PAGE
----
The “terrible threes” stuck around for what seemed like an eternity when they collided with a dose of “terrible teens” as soon as she reached double digits.  Challenges seemed to escalate from there. I was reminded of well-meaning friends’ warnings of “the bigger the child, the bigger the problems” and actually longed for the days of diaper changing and 2am feedings.

The day we met. Hackensack, New Jersey. April 2000

She was headstrong and had her own way of navigating her world which always seemed constantly at odds with her parents. We tried our best to guide her in the right direction while respecting – even admiring – her opposition to the status quo, questioning nature, and persuasive negotiation skills.

After her father died a month into her freshman year of high school and it just came down to me verses her – ah, me and her – emotions became more complicated. I found myself very alone in the decision-making process as the single parent of an even more vulnerable teenager.

Earning my coaching credential during this time is probably one of the most valuable things I’ve ever done. Initially, it helped me achieve exactly what I wanted. It allowed me to expand how I could work with consulting clients and also gave me an added bit of credibility. This was something I felt I needed if I was going to remain self-employed and maintain the flexibility I wanted as a single parent.

Then I noticed it had helped me become a better listener, and a better communicator. And while those skills are important to any professional, they were most useful in my role as parent.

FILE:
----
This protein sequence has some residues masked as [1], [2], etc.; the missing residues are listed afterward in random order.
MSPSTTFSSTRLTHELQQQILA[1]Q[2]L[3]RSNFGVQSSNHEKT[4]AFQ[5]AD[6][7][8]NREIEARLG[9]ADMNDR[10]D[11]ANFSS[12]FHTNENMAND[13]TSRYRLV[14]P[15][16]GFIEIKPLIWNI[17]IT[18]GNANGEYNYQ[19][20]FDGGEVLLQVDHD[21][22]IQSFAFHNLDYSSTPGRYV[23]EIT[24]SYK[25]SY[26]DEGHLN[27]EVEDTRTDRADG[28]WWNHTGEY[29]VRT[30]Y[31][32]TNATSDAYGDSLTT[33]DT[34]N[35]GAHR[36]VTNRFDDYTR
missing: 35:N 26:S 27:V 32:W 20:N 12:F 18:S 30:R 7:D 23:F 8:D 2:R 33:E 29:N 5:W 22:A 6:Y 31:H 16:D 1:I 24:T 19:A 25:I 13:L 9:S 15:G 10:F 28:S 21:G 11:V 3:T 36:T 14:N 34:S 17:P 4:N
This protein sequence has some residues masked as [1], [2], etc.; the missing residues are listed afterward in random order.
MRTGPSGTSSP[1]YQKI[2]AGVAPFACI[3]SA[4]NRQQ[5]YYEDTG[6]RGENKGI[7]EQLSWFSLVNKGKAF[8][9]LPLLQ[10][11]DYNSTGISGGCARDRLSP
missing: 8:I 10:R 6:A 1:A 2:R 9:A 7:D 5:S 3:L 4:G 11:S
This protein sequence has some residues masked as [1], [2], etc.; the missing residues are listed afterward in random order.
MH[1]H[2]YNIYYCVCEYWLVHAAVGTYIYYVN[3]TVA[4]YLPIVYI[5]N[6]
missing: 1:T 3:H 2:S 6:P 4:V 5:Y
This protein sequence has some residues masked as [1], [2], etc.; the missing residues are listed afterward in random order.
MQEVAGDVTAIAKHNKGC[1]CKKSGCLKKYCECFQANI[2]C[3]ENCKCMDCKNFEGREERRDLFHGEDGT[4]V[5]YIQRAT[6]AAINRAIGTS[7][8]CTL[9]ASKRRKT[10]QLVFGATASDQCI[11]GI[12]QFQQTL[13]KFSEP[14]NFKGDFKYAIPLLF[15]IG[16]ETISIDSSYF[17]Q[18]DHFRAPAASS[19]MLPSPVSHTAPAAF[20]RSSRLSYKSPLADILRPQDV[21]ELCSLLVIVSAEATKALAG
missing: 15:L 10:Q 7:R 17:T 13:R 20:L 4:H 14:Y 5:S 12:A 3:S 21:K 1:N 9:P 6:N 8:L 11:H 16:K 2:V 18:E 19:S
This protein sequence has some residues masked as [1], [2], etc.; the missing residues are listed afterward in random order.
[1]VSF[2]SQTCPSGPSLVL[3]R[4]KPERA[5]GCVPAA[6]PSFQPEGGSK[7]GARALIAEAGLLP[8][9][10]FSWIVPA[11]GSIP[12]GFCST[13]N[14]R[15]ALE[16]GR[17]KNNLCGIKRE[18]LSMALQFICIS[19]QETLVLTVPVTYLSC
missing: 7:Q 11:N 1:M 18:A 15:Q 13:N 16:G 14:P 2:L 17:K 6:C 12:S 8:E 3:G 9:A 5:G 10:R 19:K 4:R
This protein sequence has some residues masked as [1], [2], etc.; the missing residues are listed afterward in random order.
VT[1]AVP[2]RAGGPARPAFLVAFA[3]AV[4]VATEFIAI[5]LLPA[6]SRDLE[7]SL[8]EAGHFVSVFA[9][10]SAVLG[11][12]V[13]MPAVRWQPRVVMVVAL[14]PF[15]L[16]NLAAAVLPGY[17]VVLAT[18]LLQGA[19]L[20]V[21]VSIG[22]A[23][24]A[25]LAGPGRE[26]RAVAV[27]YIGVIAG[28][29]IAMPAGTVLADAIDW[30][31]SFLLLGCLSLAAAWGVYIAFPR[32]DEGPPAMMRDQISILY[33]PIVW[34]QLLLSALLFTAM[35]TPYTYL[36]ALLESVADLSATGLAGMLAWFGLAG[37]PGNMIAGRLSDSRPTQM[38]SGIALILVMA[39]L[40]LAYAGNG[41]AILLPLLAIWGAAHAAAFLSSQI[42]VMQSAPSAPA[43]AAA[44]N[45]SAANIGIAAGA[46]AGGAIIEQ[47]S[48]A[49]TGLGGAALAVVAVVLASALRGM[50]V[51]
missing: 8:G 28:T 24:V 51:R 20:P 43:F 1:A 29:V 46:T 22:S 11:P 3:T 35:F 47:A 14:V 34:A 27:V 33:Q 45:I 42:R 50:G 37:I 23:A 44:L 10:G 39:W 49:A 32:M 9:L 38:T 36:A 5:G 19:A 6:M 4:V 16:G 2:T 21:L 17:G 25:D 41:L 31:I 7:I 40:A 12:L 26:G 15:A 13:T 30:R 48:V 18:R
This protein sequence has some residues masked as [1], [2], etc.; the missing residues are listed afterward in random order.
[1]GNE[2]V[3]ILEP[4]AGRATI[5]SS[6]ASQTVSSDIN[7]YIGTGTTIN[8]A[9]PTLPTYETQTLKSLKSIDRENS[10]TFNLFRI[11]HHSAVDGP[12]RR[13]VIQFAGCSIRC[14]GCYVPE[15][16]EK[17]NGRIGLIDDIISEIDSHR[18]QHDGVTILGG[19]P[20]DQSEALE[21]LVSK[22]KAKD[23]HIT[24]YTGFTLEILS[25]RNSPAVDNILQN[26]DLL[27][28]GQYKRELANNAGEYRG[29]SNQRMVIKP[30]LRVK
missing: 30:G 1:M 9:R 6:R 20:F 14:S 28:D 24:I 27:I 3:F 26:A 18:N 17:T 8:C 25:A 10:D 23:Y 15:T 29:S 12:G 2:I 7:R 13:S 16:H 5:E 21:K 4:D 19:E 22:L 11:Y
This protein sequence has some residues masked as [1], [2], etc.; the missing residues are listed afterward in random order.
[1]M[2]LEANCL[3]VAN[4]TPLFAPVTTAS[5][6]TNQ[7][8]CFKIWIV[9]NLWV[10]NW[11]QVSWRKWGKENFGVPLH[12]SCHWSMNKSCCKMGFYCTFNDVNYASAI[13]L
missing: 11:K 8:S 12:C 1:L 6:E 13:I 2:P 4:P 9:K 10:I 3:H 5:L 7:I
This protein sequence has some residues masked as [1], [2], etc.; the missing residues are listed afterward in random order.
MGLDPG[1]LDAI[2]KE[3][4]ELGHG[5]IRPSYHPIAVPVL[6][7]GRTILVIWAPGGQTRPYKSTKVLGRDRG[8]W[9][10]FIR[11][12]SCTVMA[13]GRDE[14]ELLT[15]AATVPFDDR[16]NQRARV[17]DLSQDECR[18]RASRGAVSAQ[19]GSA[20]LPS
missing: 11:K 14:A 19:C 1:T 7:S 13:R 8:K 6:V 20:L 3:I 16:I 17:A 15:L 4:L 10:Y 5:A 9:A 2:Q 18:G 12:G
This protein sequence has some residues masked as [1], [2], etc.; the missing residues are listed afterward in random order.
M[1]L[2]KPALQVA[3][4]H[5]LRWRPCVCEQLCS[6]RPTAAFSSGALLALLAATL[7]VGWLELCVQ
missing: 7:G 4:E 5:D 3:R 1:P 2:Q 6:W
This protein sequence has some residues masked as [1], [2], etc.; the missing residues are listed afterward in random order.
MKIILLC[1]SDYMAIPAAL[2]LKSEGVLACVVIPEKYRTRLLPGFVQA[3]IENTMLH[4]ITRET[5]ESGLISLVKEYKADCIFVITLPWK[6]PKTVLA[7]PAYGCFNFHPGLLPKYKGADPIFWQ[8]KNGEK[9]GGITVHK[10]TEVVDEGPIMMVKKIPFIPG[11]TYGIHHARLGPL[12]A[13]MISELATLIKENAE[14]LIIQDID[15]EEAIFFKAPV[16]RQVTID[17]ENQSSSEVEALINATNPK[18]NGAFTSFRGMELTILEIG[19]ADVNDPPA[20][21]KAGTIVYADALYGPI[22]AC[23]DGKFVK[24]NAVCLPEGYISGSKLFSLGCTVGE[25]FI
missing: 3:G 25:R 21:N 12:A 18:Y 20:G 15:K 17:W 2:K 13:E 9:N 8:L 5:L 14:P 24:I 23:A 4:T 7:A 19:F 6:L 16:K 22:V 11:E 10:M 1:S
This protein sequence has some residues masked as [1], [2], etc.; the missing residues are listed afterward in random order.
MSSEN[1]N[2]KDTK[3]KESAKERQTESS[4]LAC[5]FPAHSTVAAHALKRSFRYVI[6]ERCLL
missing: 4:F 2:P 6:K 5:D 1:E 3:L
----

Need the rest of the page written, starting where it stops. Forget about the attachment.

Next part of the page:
I started training to be a certified professional coach about the time she turned 16 and learning how to take a “coach approach” was a game-changer in our relationship. I think what happens with parents of teenagers is that we begin to miss the little people they once were and start to feel they no longer need or want us. Their need for independence at this exact moment and the push back they’re giving us adds to the conflict. Not taking it personally is step one!

Coaching is step two. Rather than coming at problems with anger (as in “why can’t you pick up your things?”) or resentment (“all I see is your face in that iPad all day!”), I learned to be more curious and look for understanding – mine! “What kind of a system do you think would work so we can find a home for this stuff” and “I really miss you at dinner. What would make having dinner with me/us more interesting?” Even if they still don’t put stuff away or show up for family dinner, at the very least, you haven’t fired the first shots of World War Three. My house just became a calmer place. Teenagers need space to find themselves. And as long as they’re safe, space is good.

I only wish I had taken this approach earlier. Younger children can benefit from having a parent-coach, too.

Coaches celebrate achievements and acknowledge difficulties. They hold a safe space for learning and growing. I remember simply saying to my daughter “I imagine that’s difficult for you” when she told me about some problems with a kid at school. She paused and said how nice it felt just to be acknowledged. As parents, our first impulse is to take away their pain and solve all their problems. Most of the time, that’s not what they are asking us to do. They simply want their feelings validated and acknowledged.

First Birthday portrait. 20 years ago this month.

My daughter’s 21st birthday occurred just as Kurt’s son and daughter-in-law are coming up on the last few weeks before their first child makes his appearance. So I write this with a little forward thinking for them too. Parenting is by far the most difficult job anyone could have and no matter what you do, you will make mistakes. 

While I felt I improved upon my parenting skills as a certified coach, I still made mistakes. And I never stopped second-guessing every decision I made on her behalf and fearing that she would be talking about me in therapy long after I’m gone. That’s part of the job. Thankfully children are resilient. And they grow up.